Evan: I’m wearing a daddy shirt!  I’m wearing a daddy tie!  I’m wearing daddy pants!  Can I wear my daddy shoes?  I look like Daddy!  All right, I’m to work now!

 

Wait!  Your hair!  Evan has horrible cowlicks, and Sean has perfect hair.  Using gel for the first time (I’m wearing daddy gel!), I combed his hair into an acceptable boy’s haircut.  This way I did not have to worry about trying to explain to my husband why Evan’s hair is messed up in the picture.  You try to keep a two year standing still and smiling and worry about his hair.  Ha.

 

Evan: I’m going to work!  Wait!  I need my cell phone!  I’ll call K! (his soon-to-be aunt) No, I’ll call, Grandma!  Mommy, where’s my cell phone?  (Just like his dad)  Here it is!  Hi, Grandma!  I gotta go to work and get my picture taken!

 

Ok.  Ok.  Ok.  Into the car.  Let’s go.  Let’s go.  Let’s go.  Come on.  We’re late.

 

And wouldn’t you know, half way there I remembered I had left the dual stroller at home.  What was I thinking?  A stroller!  A stroller!  My kingdom for a stroller!

 

Shake it off.  I can do this.  I can do this.  I can do this.

 

So I shepherded Evan into Sears, carrying Sean, a purse, the diaper bag, and a backpack with juice, a brush, a comb, extra clothes.  We waved hi to the Christmas decorations and moved on to the studio where I got my favorite photographer.  Then came the dancing and moving to keep the boys in frame and smiling, but this time did not have the bribes and threats of the previous times.  Surprisingly with all the moving and grooving that Sean does when he’s happy and all the dancing the photographer did to make my teenage-pre-schooler smile, we got a couple of good shots.

 

So as we waited the twenty minutes for them to process the pictures for viewing, I herded the boys into the mall to get a pretzel.  They ate and ran around until I called them.  I shepherded them to the bathroom where Evan went “pee like Daddy.”  When I washed my hands and looked into the mirror, I noticed that my shirt was buttoned wrong.  Great, it’s not like I have a breastfeeding baby to blame it on.  I walked them back to the studio where they became fast friends with two sisters dressed in their Christmas dresses and matching dolls.  (Yes, the girls were adorable.)  I was prepared with my amazing coupon and how many pictures I wanted.  I changed the boy’s shirts, and we were off to the food court.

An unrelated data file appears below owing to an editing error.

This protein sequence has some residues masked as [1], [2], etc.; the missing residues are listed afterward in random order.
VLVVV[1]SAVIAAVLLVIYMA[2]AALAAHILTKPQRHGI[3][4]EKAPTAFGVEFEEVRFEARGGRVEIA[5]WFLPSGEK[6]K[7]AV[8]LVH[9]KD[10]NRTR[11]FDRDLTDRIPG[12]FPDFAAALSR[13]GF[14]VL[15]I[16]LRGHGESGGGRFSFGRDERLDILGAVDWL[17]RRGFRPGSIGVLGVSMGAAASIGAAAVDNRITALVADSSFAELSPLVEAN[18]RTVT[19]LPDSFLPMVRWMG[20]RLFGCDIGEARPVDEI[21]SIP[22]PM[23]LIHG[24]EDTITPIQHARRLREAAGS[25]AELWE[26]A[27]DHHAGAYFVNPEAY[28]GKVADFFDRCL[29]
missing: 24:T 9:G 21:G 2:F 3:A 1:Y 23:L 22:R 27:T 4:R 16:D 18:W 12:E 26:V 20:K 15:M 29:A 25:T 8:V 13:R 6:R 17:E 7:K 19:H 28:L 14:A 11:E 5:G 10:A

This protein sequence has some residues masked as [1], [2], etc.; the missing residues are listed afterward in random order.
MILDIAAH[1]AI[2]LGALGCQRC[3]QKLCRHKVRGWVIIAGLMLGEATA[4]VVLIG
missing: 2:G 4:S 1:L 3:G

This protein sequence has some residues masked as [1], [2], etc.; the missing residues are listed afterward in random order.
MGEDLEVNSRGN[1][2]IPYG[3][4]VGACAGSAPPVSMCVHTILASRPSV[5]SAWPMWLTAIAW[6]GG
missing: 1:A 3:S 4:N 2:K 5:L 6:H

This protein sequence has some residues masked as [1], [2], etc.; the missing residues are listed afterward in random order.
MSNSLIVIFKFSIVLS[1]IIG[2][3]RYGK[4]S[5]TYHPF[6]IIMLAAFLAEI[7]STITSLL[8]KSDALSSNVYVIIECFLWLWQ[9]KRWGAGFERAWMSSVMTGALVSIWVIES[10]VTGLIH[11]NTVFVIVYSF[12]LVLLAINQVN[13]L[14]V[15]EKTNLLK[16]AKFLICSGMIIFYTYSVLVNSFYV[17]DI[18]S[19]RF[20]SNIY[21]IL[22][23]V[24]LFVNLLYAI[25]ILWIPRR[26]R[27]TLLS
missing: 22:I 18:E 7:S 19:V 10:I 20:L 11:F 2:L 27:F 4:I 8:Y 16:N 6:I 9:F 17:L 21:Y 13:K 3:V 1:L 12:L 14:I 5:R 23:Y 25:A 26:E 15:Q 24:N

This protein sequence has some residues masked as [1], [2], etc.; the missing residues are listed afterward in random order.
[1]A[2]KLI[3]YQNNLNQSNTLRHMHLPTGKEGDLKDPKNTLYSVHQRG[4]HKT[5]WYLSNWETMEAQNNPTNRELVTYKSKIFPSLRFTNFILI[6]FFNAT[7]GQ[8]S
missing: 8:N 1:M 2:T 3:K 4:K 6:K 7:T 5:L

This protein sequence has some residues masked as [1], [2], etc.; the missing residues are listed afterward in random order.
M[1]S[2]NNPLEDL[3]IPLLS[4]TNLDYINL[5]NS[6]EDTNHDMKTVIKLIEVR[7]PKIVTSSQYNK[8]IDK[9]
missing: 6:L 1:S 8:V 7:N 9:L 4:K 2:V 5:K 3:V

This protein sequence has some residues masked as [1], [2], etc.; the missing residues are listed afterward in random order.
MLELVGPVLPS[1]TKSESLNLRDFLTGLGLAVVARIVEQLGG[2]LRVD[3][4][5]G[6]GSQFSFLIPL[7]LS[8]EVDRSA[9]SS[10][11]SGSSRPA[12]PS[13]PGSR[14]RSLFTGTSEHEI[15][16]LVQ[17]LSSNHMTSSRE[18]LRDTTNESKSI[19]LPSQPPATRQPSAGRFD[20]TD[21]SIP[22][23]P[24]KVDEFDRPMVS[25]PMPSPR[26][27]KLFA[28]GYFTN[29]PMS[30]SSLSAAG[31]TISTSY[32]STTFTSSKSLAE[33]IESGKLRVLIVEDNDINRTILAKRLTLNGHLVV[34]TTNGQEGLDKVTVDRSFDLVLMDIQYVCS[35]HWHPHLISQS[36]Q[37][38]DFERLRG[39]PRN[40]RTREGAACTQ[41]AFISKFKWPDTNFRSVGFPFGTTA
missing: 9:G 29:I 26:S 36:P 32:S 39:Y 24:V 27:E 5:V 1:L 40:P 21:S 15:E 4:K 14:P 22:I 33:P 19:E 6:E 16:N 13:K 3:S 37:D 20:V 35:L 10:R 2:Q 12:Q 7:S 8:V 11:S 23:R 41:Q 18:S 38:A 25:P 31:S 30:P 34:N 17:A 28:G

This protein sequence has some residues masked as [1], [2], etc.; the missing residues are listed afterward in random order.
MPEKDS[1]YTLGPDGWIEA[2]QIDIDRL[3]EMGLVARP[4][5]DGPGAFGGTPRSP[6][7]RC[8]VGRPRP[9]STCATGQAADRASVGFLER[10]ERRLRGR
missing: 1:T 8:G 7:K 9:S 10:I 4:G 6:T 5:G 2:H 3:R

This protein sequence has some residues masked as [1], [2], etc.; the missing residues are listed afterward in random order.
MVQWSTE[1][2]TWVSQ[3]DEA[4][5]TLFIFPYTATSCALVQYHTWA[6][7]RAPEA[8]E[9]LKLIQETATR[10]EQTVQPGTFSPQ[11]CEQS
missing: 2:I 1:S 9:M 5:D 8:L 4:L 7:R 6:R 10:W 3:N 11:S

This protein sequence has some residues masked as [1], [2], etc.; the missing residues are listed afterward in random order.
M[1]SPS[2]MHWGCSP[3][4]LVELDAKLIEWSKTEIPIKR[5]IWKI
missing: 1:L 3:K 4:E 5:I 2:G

And it was amazing.  Evan held my hand as we went up the dreaded escalator as I wondered if he would get caught and how would I save him with my arms full of Sean and bags.  We passed the Disney store with not a complaint when I explained we were going to eat lunch first.  Hear that.  Let’s repeat.  We passed the Disney store WITHOUT a complaint.  Evan carried the lemonade to the table as I balanced a tray with pizza for the boys and a salad for me.  Sean didn’t eat because he turned eighteen months and decided to go on a fast.  We returned to the Disney store where Evan was happy to watch some TV and Sean held the little hamster from Bolt.  I guess we might have to buy him one for Christmas.  As I dragged the hamster out of Sean’s arms to put away, I looked over to see that Evan had pulled down his pants.  WHAT!?  Apparently he needed a diaper.  Ok, that’s it; time to go NOW.

 

Then I dragged Evan along as he said goodbye to every one of those stupid Christmas decorations.  I pulled him as he lost his shoe, and I forced it on even though he didn’t want it.  I changed him, and Sean climbed over the bench and into his seat head first.  As I sighed, I raised my hand to my ear for some reason, noticing that I was missing a hoop earring because Sean had knocked it out of my ear the night before and I had forgotten all about it.  How many times did I see myself in the mirror?  Thank God, the boys looked so cute that no one noticed their mommy misbuttoned and missing an earring.  By the time, I had Evan taken care of, Sean was twiddling his thumbs as he waited in his seat for his seat belt and pacifier. 

As we returned home, I realized this wasn’t a bad day, and then why were they throwing fits Saturday when we went with their father?